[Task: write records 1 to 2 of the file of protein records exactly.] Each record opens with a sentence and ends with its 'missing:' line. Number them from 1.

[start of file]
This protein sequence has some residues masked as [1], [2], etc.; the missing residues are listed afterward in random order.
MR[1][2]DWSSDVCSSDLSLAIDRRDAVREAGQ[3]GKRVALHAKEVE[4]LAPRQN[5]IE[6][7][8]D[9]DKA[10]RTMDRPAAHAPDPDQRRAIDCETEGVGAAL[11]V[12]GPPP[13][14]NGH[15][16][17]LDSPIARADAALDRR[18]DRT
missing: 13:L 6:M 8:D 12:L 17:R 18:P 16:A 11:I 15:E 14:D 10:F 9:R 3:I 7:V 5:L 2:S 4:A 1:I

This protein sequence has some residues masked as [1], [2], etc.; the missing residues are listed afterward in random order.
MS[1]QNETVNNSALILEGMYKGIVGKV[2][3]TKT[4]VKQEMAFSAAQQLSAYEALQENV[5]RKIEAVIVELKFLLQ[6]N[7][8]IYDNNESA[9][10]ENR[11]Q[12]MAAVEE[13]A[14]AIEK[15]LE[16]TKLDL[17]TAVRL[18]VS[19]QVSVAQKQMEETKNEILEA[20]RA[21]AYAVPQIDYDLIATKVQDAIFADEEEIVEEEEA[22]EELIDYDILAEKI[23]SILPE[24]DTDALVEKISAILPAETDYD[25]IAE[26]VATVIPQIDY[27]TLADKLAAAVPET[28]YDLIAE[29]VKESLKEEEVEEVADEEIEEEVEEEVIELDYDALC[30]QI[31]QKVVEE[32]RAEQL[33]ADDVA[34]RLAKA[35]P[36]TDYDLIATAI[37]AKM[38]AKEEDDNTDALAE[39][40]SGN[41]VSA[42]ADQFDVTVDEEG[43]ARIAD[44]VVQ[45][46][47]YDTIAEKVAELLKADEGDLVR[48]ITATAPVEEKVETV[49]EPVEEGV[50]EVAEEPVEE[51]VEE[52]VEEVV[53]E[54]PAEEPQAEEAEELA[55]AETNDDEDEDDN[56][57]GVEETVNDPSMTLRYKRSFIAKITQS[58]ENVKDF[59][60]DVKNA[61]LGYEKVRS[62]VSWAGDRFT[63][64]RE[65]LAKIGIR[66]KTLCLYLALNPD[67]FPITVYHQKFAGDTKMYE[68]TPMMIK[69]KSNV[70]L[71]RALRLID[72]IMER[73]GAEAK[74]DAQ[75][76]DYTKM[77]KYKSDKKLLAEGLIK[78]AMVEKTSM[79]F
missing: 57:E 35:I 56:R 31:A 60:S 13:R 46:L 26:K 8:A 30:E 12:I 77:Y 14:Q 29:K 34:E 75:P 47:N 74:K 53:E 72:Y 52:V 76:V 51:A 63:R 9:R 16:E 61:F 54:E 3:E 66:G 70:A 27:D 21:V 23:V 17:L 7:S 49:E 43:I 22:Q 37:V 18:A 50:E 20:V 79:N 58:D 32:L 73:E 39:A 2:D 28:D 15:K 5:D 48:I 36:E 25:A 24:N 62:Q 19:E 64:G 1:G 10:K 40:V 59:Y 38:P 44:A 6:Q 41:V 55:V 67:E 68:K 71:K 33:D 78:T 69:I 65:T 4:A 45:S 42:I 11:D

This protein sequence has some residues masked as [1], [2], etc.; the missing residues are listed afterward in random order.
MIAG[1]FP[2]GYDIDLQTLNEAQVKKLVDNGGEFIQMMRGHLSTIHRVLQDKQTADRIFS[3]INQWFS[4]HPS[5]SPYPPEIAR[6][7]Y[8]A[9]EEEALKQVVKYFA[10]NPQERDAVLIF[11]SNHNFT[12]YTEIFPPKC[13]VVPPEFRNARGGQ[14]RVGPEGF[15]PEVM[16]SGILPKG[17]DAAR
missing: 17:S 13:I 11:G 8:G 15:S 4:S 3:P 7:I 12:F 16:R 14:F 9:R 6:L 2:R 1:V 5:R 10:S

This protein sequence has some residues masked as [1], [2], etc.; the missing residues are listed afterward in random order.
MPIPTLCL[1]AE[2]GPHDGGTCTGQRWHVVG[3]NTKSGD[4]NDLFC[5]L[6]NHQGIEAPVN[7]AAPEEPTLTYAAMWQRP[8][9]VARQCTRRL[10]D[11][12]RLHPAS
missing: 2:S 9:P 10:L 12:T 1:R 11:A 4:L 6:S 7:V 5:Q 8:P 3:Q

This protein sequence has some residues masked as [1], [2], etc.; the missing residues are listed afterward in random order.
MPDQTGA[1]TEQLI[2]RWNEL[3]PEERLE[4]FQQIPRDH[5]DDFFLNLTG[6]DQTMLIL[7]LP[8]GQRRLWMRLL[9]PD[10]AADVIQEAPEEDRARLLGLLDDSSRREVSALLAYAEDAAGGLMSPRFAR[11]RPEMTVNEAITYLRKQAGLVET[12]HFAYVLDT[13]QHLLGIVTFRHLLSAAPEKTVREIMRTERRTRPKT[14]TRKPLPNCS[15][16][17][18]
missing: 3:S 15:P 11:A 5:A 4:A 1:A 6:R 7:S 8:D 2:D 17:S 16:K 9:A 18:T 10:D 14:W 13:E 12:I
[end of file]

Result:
This protein sequence has some residues masked as [1], [2], etc.; the missing residues are listed afterward in random order.
MR[1][2]DWSSDVCSSDLSLAIDRRDAVREAGQ[3]GKRVALHAKEVE[4]LAPRQN[5]IE[6][7][8]D[9]DKA[10]RTMDRPAAHAPDPDQRRAIDCETEGVGAAL[11]V[12]GPPP[13][14]NGH[15][16][17]LDSPIARADAALDRR[18]DRT
missing: 13:L 6:M 8:D 12:L 17:R 18:P 16:A 11:I 15:E 14:D 10:F 9:R 3:I 7:V 5:L 2:S 4:A 1:I

This protein sequence has some residues masked as [1], [2], etc.; the missing residues are listed afterward in random order.
MS[1]QNETVNNSALILEGMYKGIVGKV[2][3]TKT[4]VKQEMAFSAAQQLSAYEALQENV[5]RKIEAVIVELKFLLQ[6]N[7][8]IYDNNESA[9][10]ENR[11]Q[12]MAAVEE[13]A[14]AIEK[15]LE[16]TKLDL[17]TAVRL[18]VS[19]QVSVAQKQMEETKNEILEA[20]RA[21]AYAVPQIDYDLIATKVQDAIFADEEEIVEEEEA[22]EELIDYDILAEKI[23]SILPE[24]DTDALVEKISAILPAETDYD[25]IAE[26]VATVIPQIDY[27]TLADKLAAAVPET[28]YDLIAE[29]VKESLKEEEVEEVADEEIEEEVEEEVIELDYDALC[30]QI[31]QKVVEE[32]RAEQL[33]ADDVA[34]RLAKA[35]P[36]TDYDLIATAI[37]AKM[38]AKEEDDNTDALAE[39][40]SGN[41]VSA[42]ADQFDVTVDEEG[43]ARIAD[44]VVQ[45][46][47]YDTIAEKVAELLKADEGDLVR[48]ITATAPVEEKVETV[49]EPVEEGV[50]EVAEEPVEE[51]VEE[52]VEEVV[53]E[54]PAEEPQAEEAEELA[55]AETNDDEDEDDN[56][57]GVEETVNDPSMTLRYKRSFIAKITQS[58]ENVKDF[59][60]DVKNA[61]LGYEKVRS[62]VSWAGDRFT[63][64]RE[65]LAKIGIR[66]KTLCLYLALNPD[67]FPITVYHQKFAGDTKMYE[68]TPMMIK[69]KSNV[70]L[71]RALRLID[72]IMER[73]GAEAK[74]DAQ[75][76]DYTKM[77]KYKSDKKLLAEGLIK[78]AMVEKTSM[79]F
missing: 57:E 35:I 56:R 31:A 60:S 13:R 46:L 26:K 8:A 30:E 12:I 77:Y 14:Q 29:K 34:E 75:P 47:N 74:K 53:E 72:Y 52:V 76:V 51:A 63:R 9:R 16:E 61:F 54:E 3:E 66:G 70:A 27:D 21:V 23:V 17:L 7:S 49:E 43:I 22:Q 37:V 18:A 50:E 20:V 79:N 58:D 32:L 73:E 39:A 2:D 28:D 15:K 5:D 48:I 36:E 25:A 24:N 62:Q 19:E 64:G 1:G 10:K 40:V 59:Y 38:P 44:A 6:Q 41:V 55:V 67:E 68:K 71:K 33:D 78:T 69:I 65:T 4:A 45:S 42:I 11:D